The old ranching family with umpteen kids and each one worked to keep the family fed and sheltered, the immigrant families scratching out a living in some area that others nicknamed "Little Italy" or something like that, they saw this as a land of dreams and a life of work. They leaned on each other. They showed compassion for the tragedies that befell their neighbors, helped when they could, prayed when they couldn't and worked on.

We are losing something, in losing the generations that had those specific struggles. There is something rich and rewarding about being the child of parents who pioneered their own life. Something is lost when children grow up without knowing their grandparents or at least people of that generation. The lessons to be learned from people who survived the Depression, World Wars, immigration or life in a wild place are precious and irreplaceable. But it is more than just the lessons: it is knowing the people who braved those things. We can read the histories, and I can tell my children the stories of their ancestors. That can never be the same thing as hearing the story from the person who lived it. It could never replace the thing that happens to you when you listen to a sweet, smiling, gracious and cheerful old woman as she blesses her life and all that it afforded her, all the while knowing that she lived through hardships no one should have to face.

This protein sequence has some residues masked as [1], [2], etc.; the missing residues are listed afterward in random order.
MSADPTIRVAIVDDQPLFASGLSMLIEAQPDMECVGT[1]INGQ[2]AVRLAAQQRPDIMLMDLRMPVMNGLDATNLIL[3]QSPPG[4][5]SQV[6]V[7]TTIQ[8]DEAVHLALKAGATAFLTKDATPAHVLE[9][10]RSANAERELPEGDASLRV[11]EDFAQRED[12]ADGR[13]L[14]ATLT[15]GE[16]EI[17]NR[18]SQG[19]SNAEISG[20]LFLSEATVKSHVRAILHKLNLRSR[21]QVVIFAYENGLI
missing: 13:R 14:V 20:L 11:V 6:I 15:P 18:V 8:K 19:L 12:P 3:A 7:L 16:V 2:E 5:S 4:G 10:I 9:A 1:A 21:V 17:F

The history will live on, of course. The stories, and the gift of getting to know the people who made the history happen? We don't have many more opportunities for that. You won't be able to see the look in a man's eyes as he talks about the smell of smoke at Pearl Harbor, or about having met Pretty Boy Floyd. You won't get to have that conversation with a woman who was a war bride and what that really meant for her. You won't see the wistful expression on their faces when they talk about the old neighborhood, or Bubbi's cooking, or growing up by kisses and cuffs.